More on the passenger side. Clearly, the bolt holes for the rear seats have allowed moisture to get trapped between the frame rail and body in an unprotected area. So it rotted through.
A few other minor areas of concern were found. Any surface rust was ground off then primed to prevent further corrosion.
The only way to fight cancer is to cut it out. Rotted metal must be cut away to expose good metal, then a patch panel made and welded in. Below shows the large hole left after cutting the cancerous skin away, and the new panel of virgin steel.
The new panel is welded in. Welding thin sheet metal takes patience, and a thin wire. Unfortunately, I only had 0.035" wire on hand, so there was some frustration involved.
The welds are ground down. Truthfully, this area didn't have to be perfect, since it is going to be covered by a battery box. But it does have to be presentable.
A similar panel was made for the driver side. The patch was actually quite a lot larger in that area. More care was taken on this side, since in theory, someone at some point might see it. But it doesn't need the effort necessary when working on a visible exterior panel. The black mark you see is actually the undercoating that made it's way through the bolt hole and oozed over the primer.
The passenger side patch is finished. A bolt was welded to the panel to provide a good ground for the battery. But this bolt is actually going to be removed since it's in the way of the battery box.
After the cancer treatments, the remaining interior touch ups were made and some of the wiring is being laid in place.
Since I am ditching the stock ECU in favor of the Microtech LT-8, most of the engine wiring harness is no longer needed. The only thing necessary to keep are the leads to the wiper motor, alternator and coolant sensor. On the right is what's left of the stock wiring harness. On the left is all the unneeded stuff. I was amazed at the condition my stock wiring harness was in. Underneath the crusty exterior, the inner wires looked as if they had just come from the factory. Goes to show you that the Mazda wiring, while somewhat unique, is high quality stuff.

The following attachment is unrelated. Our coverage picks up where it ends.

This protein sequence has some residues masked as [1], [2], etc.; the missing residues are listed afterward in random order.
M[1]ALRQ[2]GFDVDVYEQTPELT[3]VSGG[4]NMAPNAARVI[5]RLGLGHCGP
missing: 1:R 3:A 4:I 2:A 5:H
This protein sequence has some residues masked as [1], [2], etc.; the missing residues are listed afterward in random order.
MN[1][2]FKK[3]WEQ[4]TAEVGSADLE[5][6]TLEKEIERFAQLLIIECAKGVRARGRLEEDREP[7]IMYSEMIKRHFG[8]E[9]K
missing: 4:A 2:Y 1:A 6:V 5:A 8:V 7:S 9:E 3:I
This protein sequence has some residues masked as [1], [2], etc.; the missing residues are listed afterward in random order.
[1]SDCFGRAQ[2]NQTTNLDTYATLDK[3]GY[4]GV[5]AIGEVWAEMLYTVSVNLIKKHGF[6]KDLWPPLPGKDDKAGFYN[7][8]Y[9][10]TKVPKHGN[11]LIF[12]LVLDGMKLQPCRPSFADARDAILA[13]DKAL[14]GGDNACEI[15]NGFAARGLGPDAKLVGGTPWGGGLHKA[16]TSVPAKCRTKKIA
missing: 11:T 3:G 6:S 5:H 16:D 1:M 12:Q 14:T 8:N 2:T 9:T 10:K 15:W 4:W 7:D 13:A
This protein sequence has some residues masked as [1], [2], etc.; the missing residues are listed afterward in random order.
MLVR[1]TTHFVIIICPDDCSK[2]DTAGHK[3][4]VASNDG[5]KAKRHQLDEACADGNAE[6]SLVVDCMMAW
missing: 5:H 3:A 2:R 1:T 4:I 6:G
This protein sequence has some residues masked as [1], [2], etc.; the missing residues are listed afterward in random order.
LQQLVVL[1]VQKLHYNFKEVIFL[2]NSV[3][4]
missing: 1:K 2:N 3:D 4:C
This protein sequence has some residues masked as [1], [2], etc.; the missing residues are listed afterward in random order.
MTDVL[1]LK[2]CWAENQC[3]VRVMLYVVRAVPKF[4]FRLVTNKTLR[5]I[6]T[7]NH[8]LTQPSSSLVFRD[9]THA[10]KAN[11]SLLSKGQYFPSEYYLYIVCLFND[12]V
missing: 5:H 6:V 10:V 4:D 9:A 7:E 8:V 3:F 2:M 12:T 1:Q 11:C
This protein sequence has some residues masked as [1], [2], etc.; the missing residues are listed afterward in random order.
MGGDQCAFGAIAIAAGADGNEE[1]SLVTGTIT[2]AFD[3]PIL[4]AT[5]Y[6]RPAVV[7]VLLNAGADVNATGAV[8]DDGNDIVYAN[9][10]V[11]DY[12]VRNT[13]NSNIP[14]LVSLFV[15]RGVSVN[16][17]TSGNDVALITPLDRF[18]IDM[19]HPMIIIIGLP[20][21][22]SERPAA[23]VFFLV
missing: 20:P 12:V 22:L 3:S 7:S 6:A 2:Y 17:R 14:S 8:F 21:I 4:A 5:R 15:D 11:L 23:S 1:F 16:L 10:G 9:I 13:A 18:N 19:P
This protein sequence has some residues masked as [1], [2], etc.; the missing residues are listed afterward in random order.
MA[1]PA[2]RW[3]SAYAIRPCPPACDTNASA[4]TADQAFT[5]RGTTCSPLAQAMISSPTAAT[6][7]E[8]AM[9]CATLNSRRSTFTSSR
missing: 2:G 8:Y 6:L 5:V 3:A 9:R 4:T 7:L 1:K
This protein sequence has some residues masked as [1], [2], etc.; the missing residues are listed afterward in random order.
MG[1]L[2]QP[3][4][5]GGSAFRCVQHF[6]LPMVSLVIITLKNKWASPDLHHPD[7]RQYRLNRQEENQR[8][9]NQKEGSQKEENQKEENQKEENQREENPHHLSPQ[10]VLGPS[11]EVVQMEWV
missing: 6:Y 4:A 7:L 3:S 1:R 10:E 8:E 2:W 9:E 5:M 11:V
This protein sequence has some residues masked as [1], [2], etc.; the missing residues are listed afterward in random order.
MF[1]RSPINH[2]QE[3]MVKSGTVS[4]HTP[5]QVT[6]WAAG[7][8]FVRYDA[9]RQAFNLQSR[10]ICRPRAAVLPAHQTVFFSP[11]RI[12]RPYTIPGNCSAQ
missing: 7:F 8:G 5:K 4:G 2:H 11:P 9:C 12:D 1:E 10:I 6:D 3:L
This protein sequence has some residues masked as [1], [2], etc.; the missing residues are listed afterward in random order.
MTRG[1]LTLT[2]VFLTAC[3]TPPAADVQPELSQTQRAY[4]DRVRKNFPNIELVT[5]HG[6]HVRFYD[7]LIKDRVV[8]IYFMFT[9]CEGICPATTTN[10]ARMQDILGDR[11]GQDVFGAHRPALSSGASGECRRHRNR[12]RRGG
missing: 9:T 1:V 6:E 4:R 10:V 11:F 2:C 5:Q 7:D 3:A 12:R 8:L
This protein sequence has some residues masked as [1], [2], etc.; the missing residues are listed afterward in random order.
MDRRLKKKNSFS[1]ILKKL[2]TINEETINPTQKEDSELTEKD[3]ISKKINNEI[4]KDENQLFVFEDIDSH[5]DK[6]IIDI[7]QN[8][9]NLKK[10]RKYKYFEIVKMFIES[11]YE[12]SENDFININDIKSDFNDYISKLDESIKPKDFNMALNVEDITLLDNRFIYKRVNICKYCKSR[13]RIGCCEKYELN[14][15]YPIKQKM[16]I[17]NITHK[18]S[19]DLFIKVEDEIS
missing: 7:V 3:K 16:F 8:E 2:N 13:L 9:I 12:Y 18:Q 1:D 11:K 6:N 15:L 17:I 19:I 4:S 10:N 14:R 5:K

Wires were then run down the driver side sill for the audio and MP3 player. In this bundle, power for both the amp and MP3 player, speaker wires from the amp, signal wires to the amp, and audio to/from the MP3 player. Also a few other misc signal wires. Of course, this bundle tucks neatly underneath the fiberboard cover. It's a cardinal rule to never mix power and signal wires, but in this case, all the audio signal wires are heavily shielded, so there will be no problems.
The passenger side wiring was done next. Shown here are the two thick (power and ground) battery cables, the rear passenger speaker wire, and the power and ground for the fuel pump. I prefer to ground my battery to multiple locations. This means running a large ground wire from the battery to the car in several places, and ultimately to the engine as well. Multiple GOOD grounds are vitally important. The fuel pump also has it's own separate ground, as will the ignition box and Microtech. This the only way to assure clean power to these important components.
Starting the fuel pump wiring at the pump. I'm going to be crucified for not using sealant-filled heat shrink, but I honestly just ran out. Next time I am in that area, I will correct my sloppy work.
And the fuel pump wiring is finished and tied off. Also notice that the harness plug has also been taped. I've seen these break, so any little bit of extra strength is a good thing in my books.